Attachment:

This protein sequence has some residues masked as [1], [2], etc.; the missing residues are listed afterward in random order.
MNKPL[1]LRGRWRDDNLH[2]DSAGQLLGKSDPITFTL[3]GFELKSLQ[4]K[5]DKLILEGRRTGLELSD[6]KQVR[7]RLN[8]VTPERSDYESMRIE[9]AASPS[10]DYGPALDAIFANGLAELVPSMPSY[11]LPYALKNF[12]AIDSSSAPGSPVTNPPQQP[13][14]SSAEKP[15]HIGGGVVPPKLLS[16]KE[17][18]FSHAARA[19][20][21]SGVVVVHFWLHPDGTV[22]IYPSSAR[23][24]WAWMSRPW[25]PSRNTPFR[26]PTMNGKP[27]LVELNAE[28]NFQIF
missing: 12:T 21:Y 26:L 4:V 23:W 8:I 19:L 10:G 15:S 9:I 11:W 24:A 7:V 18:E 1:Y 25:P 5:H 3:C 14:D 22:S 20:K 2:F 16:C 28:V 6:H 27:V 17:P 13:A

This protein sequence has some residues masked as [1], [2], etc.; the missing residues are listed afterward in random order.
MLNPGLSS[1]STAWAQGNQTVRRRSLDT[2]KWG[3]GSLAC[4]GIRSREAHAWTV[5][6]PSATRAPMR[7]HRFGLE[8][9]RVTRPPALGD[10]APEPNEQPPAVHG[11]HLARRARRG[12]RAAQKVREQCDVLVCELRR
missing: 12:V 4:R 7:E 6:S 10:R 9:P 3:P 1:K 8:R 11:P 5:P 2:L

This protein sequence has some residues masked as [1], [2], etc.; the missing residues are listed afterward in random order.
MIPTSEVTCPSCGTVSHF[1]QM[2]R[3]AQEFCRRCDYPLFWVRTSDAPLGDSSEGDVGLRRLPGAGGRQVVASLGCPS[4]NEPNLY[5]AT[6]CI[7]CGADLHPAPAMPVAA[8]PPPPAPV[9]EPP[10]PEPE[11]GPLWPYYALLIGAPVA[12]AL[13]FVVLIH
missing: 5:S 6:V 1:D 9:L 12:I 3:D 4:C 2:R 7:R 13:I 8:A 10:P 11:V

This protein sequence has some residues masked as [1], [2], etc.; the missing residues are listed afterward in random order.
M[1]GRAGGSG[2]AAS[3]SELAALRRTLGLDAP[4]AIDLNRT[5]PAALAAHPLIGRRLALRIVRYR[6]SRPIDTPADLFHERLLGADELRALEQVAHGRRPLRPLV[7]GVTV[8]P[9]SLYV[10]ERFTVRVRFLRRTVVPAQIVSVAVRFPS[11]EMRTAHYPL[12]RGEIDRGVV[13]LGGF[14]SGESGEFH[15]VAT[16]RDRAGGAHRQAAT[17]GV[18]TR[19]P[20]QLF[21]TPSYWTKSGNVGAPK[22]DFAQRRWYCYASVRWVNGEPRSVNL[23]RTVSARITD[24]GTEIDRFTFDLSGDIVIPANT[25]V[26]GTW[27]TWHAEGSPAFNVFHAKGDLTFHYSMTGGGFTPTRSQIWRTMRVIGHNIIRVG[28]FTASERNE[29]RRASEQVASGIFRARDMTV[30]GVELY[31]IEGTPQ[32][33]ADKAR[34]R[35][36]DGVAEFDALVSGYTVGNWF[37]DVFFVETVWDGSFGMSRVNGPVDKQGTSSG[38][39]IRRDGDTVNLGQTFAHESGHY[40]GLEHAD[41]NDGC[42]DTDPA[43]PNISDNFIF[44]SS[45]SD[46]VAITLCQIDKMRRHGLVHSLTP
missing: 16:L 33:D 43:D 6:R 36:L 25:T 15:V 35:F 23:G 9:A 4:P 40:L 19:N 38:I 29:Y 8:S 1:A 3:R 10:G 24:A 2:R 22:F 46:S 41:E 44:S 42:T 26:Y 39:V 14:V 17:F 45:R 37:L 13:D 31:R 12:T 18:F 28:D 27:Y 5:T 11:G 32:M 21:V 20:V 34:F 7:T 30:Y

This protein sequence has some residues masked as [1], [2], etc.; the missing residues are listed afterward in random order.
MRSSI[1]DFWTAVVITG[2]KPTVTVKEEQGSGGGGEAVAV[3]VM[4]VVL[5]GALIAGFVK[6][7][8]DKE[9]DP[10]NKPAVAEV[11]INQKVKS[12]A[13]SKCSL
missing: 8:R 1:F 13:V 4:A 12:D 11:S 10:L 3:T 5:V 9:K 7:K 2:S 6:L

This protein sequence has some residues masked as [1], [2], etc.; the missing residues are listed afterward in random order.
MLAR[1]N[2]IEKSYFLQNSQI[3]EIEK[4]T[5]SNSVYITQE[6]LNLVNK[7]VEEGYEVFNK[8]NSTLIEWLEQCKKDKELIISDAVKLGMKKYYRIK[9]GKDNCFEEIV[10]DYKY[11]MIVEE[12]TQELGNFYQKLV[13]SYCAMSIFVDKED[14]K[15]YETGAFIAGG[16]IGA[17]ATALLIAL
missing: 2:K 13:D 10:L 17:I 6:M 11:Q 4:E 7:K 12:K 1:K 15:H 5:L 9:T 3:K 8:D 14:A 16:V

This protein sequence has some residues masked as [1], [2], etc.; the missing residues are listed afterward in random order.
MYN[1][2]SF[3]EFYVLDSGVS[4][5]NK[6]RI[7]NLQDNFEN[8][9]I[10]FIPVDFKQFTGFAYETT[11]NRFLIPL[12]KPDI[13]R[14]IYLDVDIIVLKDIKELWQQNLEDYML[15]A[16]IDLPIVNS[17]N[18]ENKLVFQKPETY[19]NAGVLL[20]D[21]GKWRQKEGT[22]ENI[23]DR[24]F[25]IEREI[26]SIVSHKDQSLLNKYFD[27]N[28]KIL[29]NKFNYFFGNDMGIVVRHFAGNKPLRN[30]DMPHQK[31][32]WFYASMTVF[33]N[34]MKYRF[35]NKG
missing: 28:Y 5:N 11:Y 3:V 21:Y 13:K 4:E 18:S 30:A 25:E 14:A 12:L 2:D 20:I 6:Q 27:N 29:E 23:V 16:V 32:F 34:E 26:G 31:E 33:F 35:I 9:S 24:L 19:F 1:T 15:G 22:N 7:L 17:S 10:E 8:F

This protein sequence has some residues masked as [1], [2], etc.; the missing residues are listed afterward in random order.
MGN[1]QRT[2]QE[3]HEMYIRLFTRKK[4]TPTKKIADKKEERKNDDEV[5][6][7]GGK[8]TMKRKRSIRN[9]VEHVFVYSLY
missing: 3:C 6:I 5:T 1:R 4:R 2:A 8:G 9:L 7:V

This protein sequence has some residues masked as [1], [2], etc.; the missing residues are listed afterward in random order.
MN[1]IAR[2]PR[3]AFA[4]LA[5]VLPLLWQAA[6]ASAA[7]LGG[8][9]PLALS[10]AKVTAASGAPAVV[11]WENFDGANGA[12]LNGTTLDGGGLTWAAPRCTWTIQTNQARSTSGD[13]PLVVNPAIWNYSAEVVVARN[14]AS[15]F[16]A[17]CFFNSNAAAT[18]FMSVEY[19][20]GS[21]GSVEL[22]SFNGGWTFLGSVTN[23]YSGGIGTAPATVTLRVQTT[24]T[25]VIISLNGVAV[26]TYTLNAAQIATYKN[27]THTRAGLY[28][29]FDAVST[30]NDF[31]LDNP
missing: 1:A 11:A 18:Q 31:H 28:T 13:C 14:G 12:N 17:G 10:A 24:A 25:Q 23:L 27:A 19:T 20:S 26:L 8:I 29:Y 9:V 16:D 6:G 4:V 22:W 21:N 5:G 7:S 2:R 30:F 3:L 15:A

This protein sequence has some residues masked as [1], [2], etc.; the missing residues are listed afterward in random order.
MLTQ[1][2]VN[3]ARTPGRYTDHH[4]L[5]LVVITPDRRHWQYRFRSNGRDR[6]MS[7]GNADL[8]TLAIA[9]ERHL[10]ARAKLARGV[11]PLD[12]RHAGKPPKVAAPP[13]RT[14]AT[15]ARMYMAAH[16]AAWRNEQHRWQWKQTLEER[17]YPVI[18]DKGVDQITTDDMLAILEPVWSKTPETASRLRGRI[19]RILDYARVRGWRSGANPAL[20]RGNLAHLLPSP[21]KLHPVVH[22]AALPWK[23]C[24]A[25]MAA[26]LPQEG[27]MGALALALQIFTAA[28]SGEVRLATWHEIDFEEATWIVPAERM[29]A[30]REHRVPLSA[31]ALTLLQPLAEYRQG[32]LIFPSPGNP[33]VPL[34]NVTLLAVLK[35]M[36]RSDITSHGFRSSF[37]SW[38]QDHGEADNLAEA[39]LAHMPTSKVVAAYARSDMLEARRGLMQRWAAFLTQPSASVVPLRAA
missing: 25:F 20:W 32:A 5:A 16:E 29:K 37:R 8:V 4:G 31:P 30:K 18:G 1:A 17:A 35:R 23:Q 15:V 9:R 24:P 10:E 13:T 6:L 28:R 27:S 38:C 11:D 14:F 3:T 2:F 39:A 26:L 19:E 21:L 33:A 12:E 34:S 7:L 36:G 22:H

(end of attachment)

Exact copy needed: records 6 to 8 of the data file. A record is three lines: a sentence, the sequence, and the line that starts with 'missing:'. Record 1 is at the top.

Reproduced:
This protein sequence has some residues masked as [1], [2], etc.; the missing residues are listed afterward in random order.
MLAR[1]N[2]IEKSYFLQNSQI[3]EIEK[4]T[5]SNSVYITQE[6]LNLVNK[7]VEEGYEVFNK[8]NSTLIEWLEQCKKDKELIISDAVKLGMKKYYRIK[9]GKDNCFEEIV[10]DYKY[11]MIVEE[12]TQELGNFYQKLV[13]SYCAMSIFVDKED[14]K[15]YETGAFIAGG[16]IGA[17]ATALLIAL
missing: 2:K 13:D 10:L 17:I 6:M 11:Q 4:E 7:K 12:K 1:K 15:H 5:L 9:T 3:K 8:D 14:A 16:V

This protein sequence has some residues masked as [1], [2], etc.; the missing residues are listed afterward in random order.
MYN[1][2]SF[3]EFYVLDSGVS[4][5]NK[6]RI[7]NLQDNFEN[8][9]I[10]FIPVDFKQFTGFAYETT[11]NRFLIPL[12]KPDI[13]R[14]IYLDVDIIVLKDIKELWQQNLEDYML[15]A[16]IDLPIVNS[17]N[18]ENKLVFQKPETY[19]NAGVLL[20]D[21]GKWRQKEGT[22]ENI[23]DR[24]F[25]IEREI[26]SIVSHKDQSLLNKYFD[27]N[28]KIL[29]NKFNYFFGNDMGIVVRHFAGNKPLRN[30]DMPHQK[31][32]WFYASMTVF[33]N[34]MKYRF[35]NKG
missing: 28:Y 5:N 11:Y 3:V 21:Y 13:K 4:E 18:S 30:A 25:E 14:A 12:L 2:D 20:I 6:Q 27:N 29:E 23:V 16:V 32:F 34:E 26:G 31:E 33:F 35:I 9:S 24:L 19:F 1:T 15:G 22:N 7:L 17:S 10:E 8:F

This protein sequence has some residues masked as [1], [2], etc.; the missing residues are listed afterward in random order.
MGN[1]QRT[2]QE[3]HEMYIRLFTRKK[4]TPTKKIADKKEERKNDDEV[5][6][7]GGK[8]TMKRKRSIRN[9]VEHVFVYSLY
missing: 3:C 6:I 5:T 1:R 4:R 2:A 8:G 9:L 7:V